Market research budgets return to growth as marketing spend rises rapidly

Main media advertising budgets saw the biggest boost over the third quarter of the year, as marketers report growing optimism about the prospects of their businesses.

MarketResearchWith almost all severe pandemic-related restrictions at an end, UK marketing budgets have grown at their strongest rate in more than four years, according to the latest IPA Bellwether report.

A net balance of 12.8% of firms registered upwards budget revisions in the third quarter of 2021, up from 6% in the second quarter. This is the fastest rate of growth for marketing expenditure since the second quarter of 2017.

Approximately one in four respondents to the survey reported higher spending (25.6%), compared with just 12.8% that observed budget cuts. The figures also mark the first time in three years that successive quarters of growth in marketing spend has been seen.

Notably, market research has registered marginal growth, with a net balance of 0.7% of firms planning to increase their budgets. The proportion planning to increase spend in market research has only been greater than the proportion planning to decrease it four times in the past seven years, and the last time was back in the second quarter of 2015, when a net balance of just 0.6% said they would increase investment.

In fact, last year Marketing Week discovered that market research has been on a resolutely downward trend ever since, with that decline accelerating over the course of Covid-19. The net balance of marketers saying they planned to cut spend plummeted to a nadir of 42.2% in the second quarter of 2020.

By the first quarter of 2021, a net balance of 17.8% of marketers were still planning cuts, though that dropped to 9.6% by Q2.Market research spend slumps as shift to digital and Covid hit

According to the Bellwether, most surveyed firms recognised the need to drive forward with marketing activity in the third quarter, as consumers look to spend pent-up savings and the effectiveness of the UK vaccination programme became apparent.

Marketers are also feeling bullish about the prospects of their businesses, with the report recording the strongest level of optimism regarding own-company finances since the first quarter of 2015.

A net balance of 37.5% of firms (versus 34.6% previously) were more optimistic about the financial prospects for their own company, while around 48% of firms expect stronger growth than they did three months ago. Just 11% were less optimistic.

Bellwether panellists also shared an increasingly positive outlook on the wider industry, with a net balance of 22.6% of firms reporting a more upbeat view than three months ago.

“We couldn’t have imagined such a fast recovery in economic activity earlier in the year when lockdown measures were at their most stringent,” says Joe Hayes, senior economist at IHS Markit and the author of the Bellwether report.

“We’re expecting UK GDP to have recouped all pandemic-related losses by no later than mid-2022, and Bellwether panellists have provided us with even more evidence that firms are working hard to regrow their businesses.”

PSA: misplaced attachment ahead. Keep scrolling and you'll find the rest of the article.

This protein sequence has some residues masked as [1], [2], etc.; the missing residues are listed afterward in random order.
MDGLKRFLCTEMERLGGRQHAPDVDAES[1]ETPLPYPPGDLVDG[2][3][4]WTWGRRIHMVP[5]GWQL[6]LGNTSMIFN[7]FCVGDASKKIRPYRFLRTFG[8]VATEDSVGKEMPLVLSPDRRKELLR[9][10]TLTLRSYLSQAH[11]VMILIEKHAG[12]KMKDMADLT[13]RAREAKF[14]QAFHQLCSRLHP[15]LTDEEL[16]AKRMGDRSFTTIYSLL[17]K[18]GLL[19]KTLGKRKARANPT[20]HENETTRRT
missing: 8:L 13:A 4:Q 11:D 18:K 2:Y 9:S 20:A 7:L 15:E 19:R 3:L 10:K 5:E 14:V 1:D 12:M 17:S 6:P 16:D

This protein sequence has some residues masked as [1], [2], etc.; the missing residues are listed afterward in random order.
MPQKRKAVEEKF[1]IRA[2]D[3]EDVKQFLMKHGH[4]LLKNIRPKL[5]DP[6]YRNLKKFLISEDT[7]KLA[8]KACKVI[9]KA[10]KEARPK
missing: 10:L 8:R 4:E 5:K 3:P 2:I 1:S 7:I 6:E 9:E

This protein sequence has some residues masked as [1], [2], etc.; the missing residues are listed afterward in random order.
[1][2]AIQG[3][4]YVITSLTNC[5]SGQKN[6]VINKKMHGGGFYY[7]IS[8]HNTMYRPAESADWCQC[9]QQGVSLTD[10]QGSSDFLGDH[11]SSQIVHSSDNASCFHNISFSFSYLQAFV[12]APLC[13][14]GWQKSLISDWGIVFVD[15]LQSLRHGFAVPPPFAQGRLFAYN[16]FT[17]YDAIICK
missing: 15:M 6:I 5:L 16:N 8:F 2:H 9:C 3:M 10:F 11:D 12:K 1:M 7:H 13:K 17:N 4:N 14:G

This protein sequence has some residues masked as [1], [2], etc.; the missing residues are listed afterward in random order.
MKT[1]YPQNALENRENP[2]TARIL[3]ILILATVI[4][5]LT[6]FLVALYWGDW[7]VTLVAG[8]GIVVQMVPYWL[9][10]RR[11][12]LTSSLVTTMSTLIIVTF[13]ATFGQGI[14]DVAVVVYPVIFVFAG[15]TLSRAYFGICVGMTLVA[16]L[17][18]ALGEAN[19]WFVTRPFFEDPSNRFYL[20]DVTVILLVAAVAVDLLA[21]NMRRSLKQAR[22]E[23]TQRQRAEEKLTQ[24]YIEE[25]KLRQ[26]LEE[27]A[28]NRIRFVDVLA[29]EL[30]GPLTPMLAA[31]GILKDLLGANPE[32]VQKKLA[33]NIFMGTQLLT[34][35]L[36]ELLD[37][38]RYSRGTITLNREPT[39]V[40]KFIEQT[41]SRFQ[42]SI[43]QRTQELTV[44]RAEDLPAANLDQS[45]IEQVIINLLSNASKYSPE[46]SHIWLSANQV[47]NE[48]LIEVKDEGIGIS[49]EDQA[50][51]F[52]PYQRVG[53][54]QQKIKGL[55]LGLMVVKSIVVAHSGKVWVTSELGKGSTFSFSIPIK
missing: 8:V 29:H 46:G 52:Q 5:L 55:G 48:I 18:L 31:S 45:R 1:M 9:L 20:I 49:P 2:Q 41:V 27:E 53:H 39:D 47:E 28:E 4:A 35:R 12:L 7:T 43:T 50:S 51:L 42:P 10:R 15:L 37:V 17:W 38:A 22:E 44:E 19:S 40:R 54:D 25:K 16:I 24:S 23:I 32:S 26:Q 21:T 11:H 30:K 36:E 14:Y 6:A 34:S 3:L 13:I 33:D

However, upward revisions to total marketing budgets still fell short of the growth firms had initially predicted for the 2021/22 financial year, where a net balance of 17.4% of companies expected expansion.

According to IPA director general Paul Bainsfair, there were “widespread concerns” among Bellwether panellists that supply shortages and issues with transport could hinder their business operations, and also impact their sales performances as many firms pass on these higher costs to their prices.

Main media advertising drives growth

Broken down further, the Bellwether reveals that main media advertising was the best-performing marketing category in the third quarter, with a net balance of 8.6% of businesses recording upward budget revisions compared to 1.3% in Q2.

Within main media, video drove the biggest boost (12.6%), followed by ‘other online’ (10.6%) and audio (6.0%). Published brands returned to growth (5.2%), although out of home once again saw the net balance of firms planning to increase spend drop (2.0%).

“Advertisers are making the most of the overall economic uptick and are seizing the opportunity to invest in their brands,” Bainsfair adds. “As the evidence shows, investing in long-term brand building media is paramount to a brand’s long-term success.”

Looking at GDP growth, Bellwether author IHS Markit has revised forecasts for 2021 and 2022 higher since the last survey, to 6.6% and 5.1% respectively, with adspend growth to similarly reach 6.6% in 2021 and 6.2% in 2022.

IHS Markit expects rates of growth in both GDP and adspend to normalise from 2023 onwards. GDP forecasts for 2023, 2024 and 2025 stand at 2.4%, 1.7% and 2.9% respectively. Growth is likely to slow in 2023 as pandemic-related losses are expected to be fully recouped no later than mid-2022, while tax burdens are also set to rise in 2023.